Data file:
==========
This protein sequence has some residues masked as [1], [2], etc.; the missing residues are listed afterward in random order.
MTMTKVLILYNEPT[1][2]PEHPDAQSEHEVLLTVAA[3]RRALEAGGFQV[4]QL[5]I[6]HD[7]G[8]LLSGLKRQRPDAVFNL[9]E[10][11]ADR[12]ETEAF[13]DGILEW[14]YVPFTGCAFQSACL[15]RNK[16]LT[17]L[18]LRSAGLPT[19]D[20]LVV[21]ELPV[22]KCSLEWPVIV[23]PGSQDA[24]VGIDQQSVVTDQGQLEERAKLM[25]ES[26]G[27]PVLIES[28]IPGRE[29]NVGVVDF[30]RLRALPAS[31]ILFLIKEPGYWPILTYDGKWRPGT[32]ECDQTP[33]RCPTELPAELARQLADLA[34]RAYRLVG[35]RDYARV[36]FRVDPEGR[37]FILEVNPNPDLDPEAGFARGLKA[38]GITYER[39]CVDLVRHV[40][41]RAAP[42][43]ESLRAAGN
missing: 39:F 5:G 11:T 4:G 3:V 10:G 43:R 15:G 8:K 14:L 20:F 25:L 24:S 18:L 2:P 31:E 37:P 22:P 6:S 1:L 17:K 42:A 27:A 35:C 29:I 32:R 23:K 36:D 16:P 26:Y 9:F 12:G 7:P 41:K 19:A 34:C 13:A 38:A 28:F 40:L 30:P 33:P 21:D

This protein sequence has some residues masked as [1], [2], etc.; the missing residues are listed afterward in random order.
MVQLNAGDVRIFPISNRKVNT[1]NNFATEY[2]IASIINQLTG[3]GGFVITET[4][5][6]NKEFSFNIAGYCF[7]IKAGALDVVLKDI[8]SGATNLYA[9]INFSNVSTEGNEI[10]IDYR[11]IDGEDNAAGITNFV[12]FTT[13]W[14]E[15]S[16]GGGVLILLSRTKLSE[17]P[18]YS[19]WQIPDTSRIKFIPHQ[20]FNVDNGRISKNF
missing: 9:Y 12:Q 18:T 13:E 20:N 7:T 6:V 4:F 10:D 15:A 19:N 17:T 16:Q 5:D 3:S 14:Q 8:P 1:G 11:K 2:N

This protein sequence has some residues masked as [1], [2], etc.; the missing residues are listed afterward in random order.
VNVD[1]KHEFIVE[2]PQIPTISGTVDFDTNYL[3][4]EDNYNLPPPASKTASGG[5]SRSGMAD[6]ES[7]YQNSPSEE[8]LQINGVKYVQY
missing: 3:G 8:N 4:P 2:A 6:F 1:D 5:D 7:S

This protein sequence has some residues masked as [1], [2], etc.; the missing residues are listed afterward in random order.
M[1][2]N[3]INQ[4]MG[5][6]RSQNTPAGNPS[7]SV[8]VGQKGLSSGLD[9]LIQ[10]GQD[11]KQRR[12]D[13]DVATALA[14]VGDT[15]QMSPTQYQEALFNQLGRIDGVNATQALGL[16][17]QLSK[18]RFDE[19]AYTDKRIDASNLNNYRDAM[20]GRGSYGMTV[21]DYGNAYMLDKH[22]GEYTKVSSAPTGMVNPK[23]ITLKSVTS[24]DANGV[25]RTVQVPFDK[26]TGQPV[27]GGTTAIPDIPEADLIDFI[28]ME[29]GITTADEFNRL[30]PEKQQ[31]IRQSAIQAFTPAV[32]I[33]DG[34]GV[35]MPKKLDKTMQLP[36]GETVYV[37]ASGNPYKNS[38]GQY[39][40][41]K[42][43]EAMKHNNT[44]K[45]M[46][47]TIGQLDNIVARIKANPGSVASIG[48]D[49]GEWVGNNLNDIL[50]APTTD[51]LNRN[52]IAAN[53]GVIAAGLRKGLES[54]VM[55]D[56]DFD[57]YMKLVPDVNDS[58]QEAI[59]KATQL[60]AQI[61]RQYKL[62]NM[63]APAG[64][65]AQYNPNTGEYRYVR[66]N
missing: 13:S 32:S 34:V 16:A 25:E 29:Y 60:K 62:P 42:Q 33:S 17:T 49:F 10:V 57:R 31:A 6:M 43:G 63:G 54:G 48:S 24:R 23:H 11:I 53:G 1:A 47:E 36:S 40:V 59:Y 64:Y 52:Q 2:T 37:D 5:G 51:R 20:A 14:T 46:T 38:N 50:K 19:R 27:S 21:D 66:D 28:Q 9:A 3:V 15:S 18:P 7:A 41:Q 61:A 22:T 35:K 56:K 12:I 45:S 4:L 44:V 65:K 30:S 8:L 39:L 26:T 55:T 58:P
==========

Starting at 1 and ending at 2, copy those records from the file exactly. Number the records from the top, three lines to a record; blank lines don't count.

This protein sequence has some residues masked as [1], [2], etc.; the missing residues are listed afterward in random order.
MTMTKVLILYNEPT[1][2]PEHPDAQSEHEVLLTVAA[3]RRALEAGGFQV[4]QL[5]I[6]HD[7]G[8]LLSGLKRQRPDAVFNL[9]E[10][11]ADR[12]ETEAF[13]DGILEW[14]YVPFTGCAFQSACL[15]RNK[16]LT[17]L[18]LRSAGLPT[19]D[20]LVV[21]ELPV[22]KCSLEWPVIV[23]PGSQDA[24]VGIDQQSVVTDQGQLEERAKLM[25]ES[26]G[27]PVLIES[28]IPGRE[29]NVGVVDF[30]RLRALPAS[31]ILFLIKEPGYWPILTYDGKWRPGT[32]ECDQTP[33]RCPTELPAELARQLADLA[34]RAYRLVG[35]RDYARV[36]FRVDPEGR[37]FILEVNPNPDLDPEAGFARGLKA[38]GITYER[39]CVDLVRHV[40][41]RAAP[42][43]ESLRAAGN
missing: 39:F 5:G 11:T 4:G 3:V 10:G 43:R 15:G 8:K 14:L 20:F 25:L 24:S 18:L 2:P 31:E 37:P 22:P 6:S 1:L 17:K 42:A 27:A 35:C 29:I 32:R 23:K 36:D 16:P 26:Y 9:F 12:G 7:P 41:K 19:A 34:C 13:A 38:A 28:F 40:L 30:P 33:P 21:D

This protein sequence has some residues masked as [1], [2], etc.; the missing residues are listed afterward in random order.
MVQLNAGDVRIFPISNRKVNT[1]NNFATEY[2]IASIINQLTG[3]GGFVITET[4][5][6]NKEFSFNIAGYCF[7]IKAGALDVVLKDI[8]SGATNLYA[9]INFSNVSTEGNEI[10]IDYR[11]IDGEDNAAGITNFV[12]FTT[13]W[14]E[15]S[16]GGGVLILLSRTKLSE[17]P[18]YS[19]WQIPDTSRIKFIPHQ[20]FNVDNGRISKNF
missing: 9:Y 12:Q 18:T 13:E 20:N 7:T 6:V 4:F 10:D 15:A 19:N 17:T 16:Q 5:D 3:S 14:Q 8:P 1:G 11:K 2:N